Hisham provides young adults with more and better volunteer and job opportunities, allowing them to develop technical and leadership skills early on, pursue rewarding careers, and contribute to social and economic advances.

Through the volunteer matching effort he has begun, Hisham equips young adults with relevant skills and work experiences early on, helping them demonstrate to themselves and then to employers and other established professionals that they, Eygpt’s young people, are a valuable social and economic asset.  The tools Hisham has strung together to give structure and focus to volunteer opportunities help people in their twenties and early thirties search for what they love to do, find it through experimentation and apprenticeship, and pursue it with energy, joy, and confidence—either as professionals or volunteers.  His efforts also set a fresh and positive tone for volunteerism, and show businesses and citizen organizations that a volunteer workforce can contribute in enormously valuable ways. To ensure that his efforts reach across Egypt and beyond, Hisham works with employers, citizen groups, young people, and ministry-level officials to append his work to existing youth centers throughout the country.  While his focus is on young adults, the fundamental change he seeks is a shift in how people of all ages conceptualize their jobs and their roles in society, a shift from pursuing a career just because it earns money to doing something that inspires passion and allows contribution to a healthy citizenry through excellence, professionalism, and innovation.

Of Egypt’s total population, roughly half—thirty-five to forty million—are under age twenty-five. The unemployment rate among this group is double that of the twenty-five-and-older demographic. In the current political and social environment, which does not forecast economic growth, this group represents an enormous untapped resource; yet the government and many older Egyptians view anyone under thirty as a “time bomb” and link young people to social unrest. Reactionaries, loafers, fundamentalists—the perceptions of this group are negative and contribute to the problems young adults face as they struggle to secure a livelihood and strive for a sense of direction and purpose.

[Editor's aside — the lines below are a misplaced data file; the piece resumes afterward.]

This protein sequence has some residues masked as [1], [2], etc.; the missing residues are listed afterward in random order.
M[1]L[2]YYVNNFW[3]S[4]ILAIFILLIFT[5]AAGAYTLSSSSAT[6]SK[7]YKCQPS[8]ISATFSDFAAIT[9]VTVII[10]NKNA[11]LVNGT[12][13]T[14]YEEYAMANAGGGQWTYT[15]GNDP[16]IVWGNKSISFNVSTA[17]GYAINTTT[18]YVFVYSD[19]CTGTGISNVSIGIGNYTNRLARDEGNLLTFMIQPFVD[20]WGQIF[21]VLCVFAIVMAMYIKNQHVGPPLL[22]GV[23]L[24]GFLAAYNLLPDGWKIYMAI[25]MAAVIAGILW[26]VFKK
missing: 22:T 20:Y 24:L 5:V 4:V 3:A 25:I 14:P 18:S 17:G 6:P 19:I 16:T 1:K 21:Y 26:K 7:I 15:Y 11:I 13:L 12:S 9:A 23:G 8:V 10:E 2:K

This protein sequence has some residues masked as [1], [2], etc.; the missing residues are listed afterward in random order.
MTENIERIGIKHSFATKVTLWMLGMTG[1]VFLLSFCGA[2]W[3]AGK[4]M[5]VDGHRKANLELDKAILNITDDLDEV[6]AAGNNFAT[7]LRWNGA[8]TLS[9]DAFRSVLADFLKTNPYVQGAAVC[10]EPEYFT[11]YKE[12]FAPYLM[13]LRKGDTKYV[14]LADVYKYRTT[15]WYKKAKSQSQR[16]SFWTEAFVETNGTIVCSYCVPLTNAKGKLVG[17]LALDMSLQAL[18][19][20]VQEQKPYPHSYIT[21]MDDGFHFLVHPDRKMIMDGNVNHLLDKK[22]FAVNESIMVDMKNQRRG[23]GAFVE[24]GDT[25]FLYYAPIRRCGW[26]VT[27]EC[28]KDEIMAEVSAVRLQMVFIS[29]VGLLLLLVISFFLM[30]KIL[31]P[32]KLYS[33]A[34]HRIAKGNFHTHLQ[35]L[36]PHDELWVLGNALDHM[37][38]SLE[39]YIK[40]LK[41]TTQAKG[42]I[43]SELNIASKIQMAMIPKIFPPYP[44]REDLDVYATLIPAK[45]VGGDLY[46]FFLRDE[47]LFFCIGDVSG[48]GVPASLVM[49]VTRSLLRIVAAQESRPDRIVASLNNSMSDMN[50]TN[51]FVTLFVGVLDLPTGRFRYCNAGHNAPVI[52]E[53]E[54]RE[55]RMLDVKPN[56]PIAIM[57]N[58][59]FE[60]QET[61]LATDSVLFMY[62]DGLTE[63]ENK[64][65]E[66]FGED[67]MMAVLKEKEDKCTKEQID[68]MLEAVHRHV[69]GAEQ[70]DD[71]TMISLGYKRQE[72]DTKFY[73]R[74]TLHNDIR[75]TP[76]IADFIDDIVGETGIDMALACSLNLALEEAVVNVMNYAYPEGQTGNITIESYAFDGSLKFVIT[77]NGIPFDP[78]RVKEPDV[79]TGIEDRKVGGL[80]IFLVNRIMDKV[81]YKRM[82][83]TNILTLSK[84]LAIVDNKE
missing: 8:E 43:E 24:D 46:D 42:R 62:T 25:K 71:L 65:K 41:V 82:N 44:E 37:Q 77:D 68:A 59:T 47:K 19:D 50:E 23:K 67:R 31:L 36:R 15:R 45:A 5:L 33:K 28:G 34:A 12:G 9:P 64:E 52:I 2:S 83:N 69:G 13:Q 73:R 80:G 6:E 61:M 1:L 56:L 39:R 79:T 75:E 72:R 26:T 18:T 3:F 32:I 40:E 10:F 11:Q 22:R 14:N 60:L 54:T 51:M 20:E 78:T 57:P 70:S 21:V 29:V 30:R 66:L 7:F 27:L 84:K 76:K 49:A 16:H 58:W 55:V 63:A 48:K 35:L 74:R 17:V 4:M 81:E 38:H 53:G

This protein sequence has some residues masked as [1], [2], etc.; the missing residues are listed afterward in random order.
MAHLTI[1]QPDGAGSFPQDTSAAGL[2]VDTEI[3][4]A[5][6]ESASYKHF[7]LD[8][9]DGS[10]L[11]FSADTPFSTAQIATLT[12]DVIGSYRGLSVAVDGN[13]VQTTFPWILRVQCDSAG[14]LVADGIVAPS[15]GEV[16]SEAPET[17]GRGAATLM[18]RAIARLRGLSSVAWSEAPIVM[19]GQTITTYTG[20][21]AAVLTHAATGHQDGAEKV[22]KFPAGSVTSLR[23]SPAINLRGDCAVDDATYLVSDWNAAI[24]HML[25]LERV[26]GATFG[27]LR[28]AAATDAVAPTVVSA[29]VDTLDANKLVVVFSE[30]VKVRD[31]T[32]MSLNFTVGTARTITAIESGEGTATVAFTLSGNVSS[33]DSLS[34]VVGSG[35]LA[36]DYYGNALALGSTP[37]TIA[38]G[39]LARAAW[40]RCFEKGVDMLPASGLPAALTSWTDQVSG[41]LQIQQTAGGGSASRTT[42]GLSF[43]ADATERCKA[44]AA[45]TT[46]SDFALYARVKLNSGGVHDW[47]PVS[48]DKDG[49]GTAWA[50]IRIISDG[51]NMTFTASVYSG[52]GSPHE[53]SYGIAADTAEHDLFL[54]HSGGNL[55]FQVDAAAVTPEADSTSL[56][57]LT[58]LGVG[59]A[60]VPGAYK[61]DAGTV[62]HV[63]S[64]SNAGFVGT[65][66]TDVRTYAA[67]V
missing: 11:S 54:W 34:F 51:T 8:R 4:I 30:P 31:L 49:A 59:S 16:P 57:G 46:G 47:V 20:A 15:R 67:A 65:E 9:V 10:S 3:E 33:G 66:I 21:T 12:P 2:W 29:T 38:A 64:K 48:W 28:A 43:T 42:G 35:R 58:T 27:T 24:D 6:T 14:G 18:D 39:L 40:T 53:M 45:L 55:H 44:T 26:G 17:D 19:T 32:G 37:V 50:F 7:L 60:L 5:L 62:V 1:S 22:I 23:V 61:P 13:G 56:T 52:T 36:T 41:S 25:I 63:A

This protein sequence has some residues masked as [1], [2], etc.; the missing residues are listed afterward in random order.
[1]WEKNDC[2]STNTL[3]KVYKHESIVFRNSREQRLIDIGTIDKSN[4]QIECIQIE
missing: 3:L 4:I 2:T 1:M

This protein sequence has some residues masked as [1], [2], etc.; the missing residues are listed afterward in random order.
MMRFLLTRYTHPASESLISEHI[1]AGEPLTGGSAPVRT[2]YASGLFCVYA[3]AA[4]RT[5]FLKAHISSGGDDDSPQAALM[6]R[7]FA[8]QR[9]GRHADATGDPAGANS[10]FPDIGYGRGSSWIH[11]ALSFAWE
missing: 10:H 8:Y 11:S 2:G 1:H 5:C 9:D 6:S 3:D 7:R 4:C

Egyptian society does not set up young people to achieve. The perception that young adults lack the temperament and preparation to conceive ideas, design and implement solutions, and manage projects means that young people lack opportunities to learn to handle responsibility, to learn to lead. Volunteer opportunities could offer exactly the preparation and set of experiences that young adults need; however, volunteerism is not well-developed and most volunteer opportunities lack structure. Real chances for leadership, mentorship, and exploration are few, and failed, unstructured internships reinforce the entrenched notion that volunteers—and especially young volunteers—are too unskilled and too unmotivated to be useful.

There are myriad government-run and citizen-led programs for young people in Egypt, but the premise is that this group needs help, reformation, and aid. No efforts are led by young people: they rarely serve on the Boards of Directors, nor contribute in any great measure to program design and implementation. According to Hisham, who at thirty-four is still a young adult, the starting point of existing programs—reflected in tone and offerings—is all wrong. The challenge now is giving young people the kinds of skills and “professional” volunteer opportunities they need to learn, achieve, and grow into valuable members of the workforce and of society.

Showing everyone that he is serious about young people, Hisham helps individuals gain skills and validation and a sense of contribution. He calls attention first and foremost to their potential for society-wide contribution. To clear up any confusion that youth volunteerism is a fluffy, insubstantial aim, benefiting only a volunteer here and there, he speaks the language of economics, of matching supply and demand, of yield in monetary terms. Forty million young women and men contributing two hours per week and paid minimally at one Egyptian pound per hour means significant gains for the national economy: the yield, he calculates, is a 3,480,000,000-Egyptian pound boost to the gross national product. These figures, and the perspective shift that underlies them, cast young people in a completely new light: as an invaluable resource to be cultivated and harnessed as part of a solution to the country’s economic and social ills.

And cultivating and harnessing talent, Hisham believes, is best achieved by giving young people skills, learning opportunities, and responsibilities early on. Volunteerism sets in motion a process of committing to oneself and to society and to building skills through experimentation in various settings and fields. After being a volunteer, Hisham believes, young people have the freedom of choice, and skills and experiences to guide their choices. To give structure and focus to volunteer opportunities, making them valuable and productive, Hisham works through his Egyptian Volunteer Center, a national effort he formed in 2000 to match young volunteers with hosting organizations and businesses.